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Monthly Income Plans (MIPs) are designed for pensioners or ultra-traditional investors who are risk-averse. Over 70% to 80% of the MIP corpus goes to debt funds and the remaining in stocks. However, unlike the name suggests, it is not something that delivers a fixed monthly income.

In this article we have covered the following aspects of any MIP:

  1. What are Monthly Income Plans?
  2. Who should buy Monthly Income Plans?
  3. What are the features of Monthly Income Plans?
  4. What is the earning potential of MIPs?
  5. How do you assess MIP risks?
  6. How do you analyze MIP returns?
  7. What are the tax implications of MIPs?

1. What are Monthly Income Plans?

Monthly Income Plans belong to the hybrid mutual fund category, and they are essentially debt-oriented. This means the majority of the portfolio is invested in debt funds or/and money market instruments, which is why MIP is a moderate-risk scheme. Investors can enjoy excellent liquidity while earning regular dividends. However, MIPs are not something that generates a steady and fixed monthly income as the name indicates (like FDs). Like any market-linked investment tool, dividends are paid out based on profits.    

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2. Who should buy Monthly Income Plans?

Willing to enter the equity fund sector, but wary about the risks? Then MIPs are the perfect platform to keep your feet firmly in the safe zone of debt funds while giving you a small exposure to equity benefits. Majority of the MIP investors are retirees, homemakers and those about to retire as per the latest data. Majority of the MIP investors are retired people, homemakers and those about to retire according to the latest data.

Basically, people who want to park their money safe somewhere while getting additional income monthly/quarterly opt for this. It also serves the interest of first-time mutual fund investors as a stepping stone to the market.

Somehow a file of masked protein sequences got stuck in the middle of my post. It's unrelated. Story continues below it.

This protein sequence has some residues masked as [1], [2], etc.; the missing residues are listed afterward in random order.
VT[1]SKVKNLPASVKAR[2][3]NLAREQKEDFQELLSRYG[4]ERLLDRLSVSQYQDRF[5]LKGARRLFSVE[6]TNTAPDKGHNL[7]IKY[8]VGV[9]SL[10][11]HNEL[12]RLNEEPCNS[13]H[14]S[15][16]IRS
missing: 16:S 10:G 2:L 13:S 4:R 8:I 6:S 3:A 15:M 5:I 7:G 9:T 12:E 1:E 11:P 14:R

3. What are the features of Monthly Income Plans?

a. It delivers more returns as compared to POMIS schemes and fixed deposits in terms of returns.

b. There is no investment limit for Monthly Income Plans.

c. You do not have to pay any entry load (like processing charges).

d. MIP has an exit load, which cannot be more than 1% of the invested amount.

e. There is no lock-in tenure for this scheme.

f. It offers comparatively higher liquidity

g. The fund manager monitors and takes decisions on when to switch to equities or debts and how much.

h. It is generally recommended to invest when the interest rates are high as it results in a drop in NAV

4. What is the Earning Potential of MIPs?

Investors have two ways to earn dividends and growth of wealth.



The AMC pays dividends from the distributable surplus No steady flow of dividends
Dividends will be paid only when the fund is in profit The profits get added to the NAV and let the corpus grow
Regular dividend declaration is not SEBI-mandated Wealth creation with corpus growth

5. How do you assess MIP risks?

Plenty ride on the expertise of the asset manager as the percentage of equity allocation is at his discretion. The fund manager selects the companies (large-cap, mid-cap, small-cap or micro-cap) to put their money in, which helps to manage risks. These funds are moderate-risk bets, and they mostly place their money in debt securities like debentures, public securities, and corporate bonds. For instance, UTI MIP maintains a standard 15%, while HDFC MIP goes up to 25%. Some plans invest more than 30% in equity shares, but it is rare. Do stick to the standard 15-25% equities, if you do not wish to be burned by market highs and lows.

6. How do you analyze MIP returns?

MIPs can generate more returns compared to 100% debt funds, thanks to the equity-presence. They have historically delivered 10-12% returns, which is more than what fixed deposits offer. However, you get dividend payouts at the discretion of the fund company, and they are not guaranteed.

7. What are the Tax Implications of MIPs?

As a debt-oriented fund, MIP is taxed. All rules of short-term capital gains (STCG) and long-term capital gains (LTCG) taxation will apply to MIPs too. For instance, if the investor disposes the units before three years, then the short-term capital gains will be added to his income. These will be taxed as per his income slab. If the units are held for more than three years, then LTCG tax of 20% is applicable.

However, you will be eligible for indexation benefit, and there will be no tax on the dividends in the hands of investors. The fund house levies the dividend distribution tax of 25% before distributing the dividends.

Individuals falling in the higher tax bracket may consider these funds. They may gain tax-efficiency as compared to other traditional havens. Those who fall in the lower tax bracket may choose growth option over dividend option to fetch higher returns and reduce tax liability.

Sometimes, MIPs have served as a means to meet planned and unexpected expenses. In short, investing in MIP is an excellent means to add to your current income in a disciplined manner.  

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